Tuesday, November 27, 2012

Hitchcock is a Generic, but Entertaining Interpretation Brought to Life by Solid Performances from Hopkins and Mirren

Hitchcock (2 1/2 out of 5 Stars)
Directed by Sacha Gervasi (Anvil: The Story of Anvil)
Written by John J. McLaughlin (Black Swan)
Starring: Anthony Hopkins, Helen Mirren, and Scarlett Johansson

You know how they say you should never meet your heroes, well they were half right in this case.  Alfred Hitchcock is a hero of mine, only in the artistic sense, of course.  Hitch as he was referred, was and will forever be known as "the master of suspense."  His films ranging from Rear Window to Psycho, and many more, defined a genre, and the future of film.  Along with his films complex human characteristics Hitch himself has was Dexter would refer to as a "dark passenger."  Yet there is not enough complexity.  Hitchcock is a generic, but entertaining interpretation brought to life by solid performances from Anthony Hopkins and Helen Mirren.

Hitchcock starts with the premiere of one of his biggest hits, and most films famous films North by Northwest.  After the camera's stop flashing, Hitch (Anthony Hopkins) is asked by a reporter if he is getting to old, and whether or not he is thinking about retirement.  This triggers Hitch to rebuke the reporters question by pushing forward and looking for his next film.  With his wife Alma (Helen Mirren) by his side, Hitch moves away from a film she suggests, and moves forward with a film passed over by many based on a book entitled "Psycho."  Psycho is based on real life events about a man who killed people, and Hitch is fascinated with the man's dark psyche, connecting with his own dark and twisted mind.  Hitch pushes forward against all odds to make a film like no one had ever seen before.

Hitchcock had some contention this year with an HBO film entitled The Girl.  This film explores Hitch's making of the film The Birds, and goes further in depth with "blonde bombshell obsession" and the dark recesses of his mind.  The problem with this film is that you feel as though you are in a bad therapy session with the director.  Hitch himself said “Suspense is like a woman. The more left to the imagination, the more the excitement.” One of the differences between this film and Girl is Hitchcock is a bit funnier, and much less maudlin, which helps save the day, a bit. 

Screenwriter John J. McLaughlin's may have a few more laughs, but the film is a bit all over the place. Hitchcock does try to delve into the director's psyche, but falls flat mainly because of the interplay between the story which the book Psycho was based upon.  Hitchcock (the film) wants you to associate Hitch with the killer, and the torment he faced.  While the script does not want you to think Hitch was intended to be a killer rather a disturbed man.  The script lacks the courage, and audacity to be something more bold, something which is beyond just entertaining.  The film feels disjointed.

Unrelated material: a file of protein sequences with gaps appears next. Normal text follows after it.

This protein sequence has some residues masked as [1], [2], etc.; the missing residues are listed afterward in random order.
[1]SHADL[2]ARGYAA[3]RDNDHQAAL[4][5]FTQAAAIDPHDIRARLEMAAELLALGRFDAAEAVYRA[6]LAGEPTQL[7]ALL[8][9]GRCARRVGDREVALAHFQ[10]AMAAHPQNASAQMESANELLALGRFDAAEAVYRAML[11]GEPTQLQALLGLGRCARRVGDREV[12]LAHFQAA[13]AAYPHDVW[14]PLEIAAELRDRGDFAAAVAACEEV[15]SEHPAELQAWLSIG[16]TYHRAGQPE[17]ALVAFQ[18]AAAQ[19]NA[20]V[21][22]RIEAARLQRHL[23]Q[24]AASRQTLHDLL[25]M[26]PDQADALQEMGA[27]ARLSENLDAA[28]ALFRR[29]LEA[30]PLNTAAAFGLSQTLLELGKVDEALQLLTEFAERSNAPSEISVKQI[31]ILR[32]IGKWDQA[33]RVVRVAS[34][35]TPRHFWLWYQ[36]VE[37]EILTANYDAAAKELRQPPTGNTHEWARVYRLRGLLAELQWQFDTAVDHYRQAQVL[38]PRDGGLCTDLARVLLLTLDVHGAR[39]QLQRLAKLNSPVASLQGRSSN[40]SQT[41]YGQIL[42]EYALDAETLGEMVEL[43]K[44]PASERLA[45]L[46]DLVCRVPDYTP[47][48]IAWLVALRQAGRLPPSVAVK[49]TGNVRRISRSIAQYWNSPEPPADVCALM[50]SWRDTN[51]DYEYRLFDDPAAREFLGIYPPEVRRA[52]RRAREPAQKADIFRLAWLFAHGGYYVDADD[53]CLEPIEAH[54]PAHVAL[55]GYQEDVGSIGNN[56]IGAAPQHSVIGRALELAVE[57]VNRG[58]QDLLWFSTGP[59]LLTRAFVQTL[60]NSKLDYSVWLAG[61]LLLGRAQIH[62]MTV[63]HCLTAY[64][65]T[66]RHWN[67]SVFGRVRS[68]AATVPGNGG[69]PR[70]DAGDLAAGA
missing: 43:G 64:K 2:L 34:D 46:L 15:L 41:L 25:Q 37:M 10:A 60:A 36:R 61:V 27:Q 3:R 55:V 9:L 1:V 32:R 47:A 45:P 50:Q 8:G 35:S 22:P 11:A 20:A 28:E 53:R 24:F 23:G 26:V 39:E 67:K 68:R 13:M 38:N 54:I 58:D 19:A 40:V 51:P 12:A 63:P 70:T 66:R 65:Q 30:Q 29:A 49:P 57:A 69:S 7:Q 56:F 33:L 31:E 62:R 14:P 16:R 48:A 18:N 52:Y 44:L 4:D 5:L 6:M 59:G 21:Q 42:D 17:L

The director Sacha Gervasi does not seem to know which direction to take this picture.  Was Hitchcock a love story? A bio-pic? An homage to Hitch, or an homage to Psycho?  Together these elements get lost in the shuffle creating a feeling that allows flaws run rampant.  Gervasi and McLaughlin have solid pieces of a puzzle which never quite fully live up to their full potential.

The savior to this film are the performances from Hopkins and Mirren.  I dare say Mirren steals the film.  While Hopkins does a wonderful Hitch and there is depth and breath to the complexity of this man, the name of the picture should have been Alma, but tickets would not have sold as well.  Alma was always the women behind the scenes who made Hitch the director/man he was; she was his knight in shining armor racing in to save the day.  

While Hopkins was great in the role, Mirren was even better.  Helen Mirren proved that role which could have almost been secondary or should have been, stole the whole film.  With the film's quick turn around time in production I often wonder if those behind the scene lost faith in the direction of the film and turned this into a film about the women in this man's life.  The women like Mirren steal the film.  Mirren has one great emotional scene that beautifully conveys what it feels like to be the women behind  the genius.  While she was the woman behind the genius even supporting players Scarlett Johansson (who plays Janet Leigh), and Jessica Biel (who plays Vera Miles) turn in solid performances.

At the end of it all while the film is no masterpiece, and there are many problems, the film was still entertaining.  There is an element of fun, especially when Hitch talks about looking for his next picture with a bird landing on his shoulder.  When the film focuses on the production Psycho I found myself giddy.  When the film focused on Alma I found myself entranced by Mirren and her effective emotional journey.  The film offers some interesting insight into Hitch as well, keeping you intrigued just enough to stay along for the journey of the master of suspense.

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